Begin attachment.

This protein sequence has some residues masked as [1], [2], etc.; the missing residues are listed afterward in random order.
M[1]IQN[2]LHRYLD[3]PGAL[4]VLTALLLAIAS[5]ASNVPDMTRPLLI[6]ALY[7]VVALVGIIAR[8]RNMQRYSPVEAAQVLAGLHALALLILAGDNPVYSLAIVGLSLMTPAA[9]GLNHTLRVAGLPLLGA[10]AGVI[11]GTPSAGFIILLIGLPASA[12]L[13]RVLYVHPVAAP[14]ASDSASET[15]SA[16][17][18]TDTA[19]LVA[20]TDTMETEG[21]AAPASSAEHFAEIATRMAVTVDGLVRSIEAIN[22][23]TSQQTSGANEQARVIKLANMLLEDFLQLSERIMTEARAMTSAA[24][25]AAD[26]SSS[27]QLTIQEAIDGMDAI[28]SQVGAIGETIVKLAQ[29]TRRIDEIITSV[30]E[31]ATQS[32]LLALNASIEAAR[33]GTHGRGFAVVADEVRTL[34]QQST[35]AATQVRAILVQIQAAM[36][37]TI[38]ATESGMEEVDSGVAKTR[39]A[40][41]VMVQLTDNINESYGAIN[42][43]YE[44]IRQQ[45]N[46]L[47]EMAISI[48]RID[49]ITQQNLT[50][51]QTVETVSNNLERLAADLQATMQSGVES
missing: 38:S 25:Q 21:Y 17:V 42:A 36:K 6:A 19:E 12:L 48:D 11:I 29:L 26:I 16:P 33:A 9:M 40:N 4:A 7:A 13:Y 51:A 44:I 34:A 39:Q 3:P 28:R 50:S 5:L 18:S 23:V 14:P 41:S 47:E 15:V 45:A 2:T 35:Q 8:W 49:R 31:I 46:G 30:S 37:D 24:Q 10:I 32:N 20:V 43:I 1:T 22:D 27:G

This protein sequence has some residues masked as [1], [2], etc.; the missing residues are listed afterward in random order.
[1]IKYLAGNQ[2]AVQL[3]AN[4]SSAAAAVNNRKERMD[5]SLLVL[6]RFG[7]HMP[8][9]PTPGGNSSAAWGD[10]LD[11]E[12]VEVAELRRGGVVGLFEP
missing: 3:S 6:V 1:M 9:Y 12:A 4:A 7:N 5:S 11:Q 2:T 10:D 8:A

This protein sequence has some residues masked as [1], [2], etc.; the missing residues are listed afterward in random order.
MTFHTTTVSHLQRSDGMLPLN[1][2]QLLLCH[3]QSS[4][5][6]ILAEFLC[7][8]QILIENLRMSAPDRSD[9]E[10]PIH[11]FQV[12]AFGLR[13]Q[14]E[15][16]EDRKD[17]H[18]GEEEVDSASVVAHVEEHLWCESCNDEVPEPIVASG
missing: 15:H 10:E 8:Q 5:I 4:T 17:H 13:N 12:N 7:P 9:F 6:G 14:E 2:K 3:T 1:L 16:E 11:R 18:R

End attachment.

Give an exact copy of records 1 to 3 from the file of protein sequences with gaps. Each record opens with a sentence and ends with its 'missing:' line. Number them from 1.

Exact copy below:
This protein sequence has some residues masked as [1], [2], etc.; the missing residues are listed afterward in random order.
M[1]IQN[2]LHRYLD[3]PGAL[4]VLTALLLAIAS[5]ASNVPDMTRPLLI[6]ALY[7]VVALVGIIAR[8]RNMQRYSPVEAAQVLAGLHALALLILAGDNPVYSLAIVGLSLMTPAA[9]GLNHTLRVAGLPLLGA[10]AGVI[11]GTPSAGFIILLIGLPASA[12]L[13]RVLYVHPVAAP[14]ASDSASET[15]SA[16][17][18]TDTA[19]LVA[20]TDTMETEG[21]AAPASSAEHFAEIATRMAVTVDGLVRSIEAIN[22][23]TSQQTSGANEQARVIKLANMLLEDFLQLSERIMTEARAMTSAA[24][25]AAD[26]SSS[27]QLTIQEAIDGMDAI[28]SQVGAIGETIVKLAQ[29]TRRIDEIITSV[30]E[31]ATQS[32]LLALNASIEAAR[33]GTHGRGFAVVADEVRTL[34]QQST[35]AATQVRAILVQIQAAM[36][37]TI[38]ATESGMEEVDSGVAKTR[39]A[40][41]VMVQLTDNINESYGAIN[42][43]YE[44]IRQQ[45]N[46]L[47]EMAISI[48]RID[49]ITQQNLT[50][51]QTVETVSNNLERLAADLQATMQSGVES
missing: 38:S 25:Q 21:Y 17:V 42:A 36:K 6:A 19:E 12:L 48:D 11:I 29:L 26:I 16:P 33:A 9:M 40:N 4:A 7:A 13:Y 51:A 44:I 34:A 39:Q 3:P 28:R 50:S 5:L 18:S 23:V 14:P 41:S 47:E 15:V 45:A 2:T 35:Q 8:W 49:R 31:I 46:G 30:S 37:D 24:Q 10:I 32:N 20:V 43:I 1:T 22:D 27:G

This protein sequence has some residues masked as [1], [2], etc.; the missing residues are listed afterward in random order.
[1]IKYLAGNQ[2]AVQL[3]AN[4]SSAAAAVNNRKERMD[5]SLLVL[6]RFG[7]HMP[8][9]PTPGGNSSAAWGD[10]LD[11]E[12]VEVAELRRGGVVGLFEP
missing: 3:S 6:V 1:M 9:Y 12:A 4:A 7:N 5:S 11:Q 2:T 10:D 8:A

This protein sequence has some residues masked as [1], [2], etc.; the missing residues are listed afterward in random order.
MTFHTTTVSHLQRSDGMLPLN[1][2]QLLLCH[3]QSS[4][5][6]ILAEFLC[7][8]QILIENLRMSAPDRSD[9]E[10]PIH[11]FQV[12]AFGLR[13]Q[14]E[15][16]EDRKD[17]H[18]GEEEVDSASVVAHVEEHLWCESCNDEVPEPIVASG
missing: 15:H 10:E 8:Q 5:I 4:T 17:H 13:N 12:N 7:P 9:F 6:G 14:E 2:K 3:T 1:L 16:E 11:R 18:R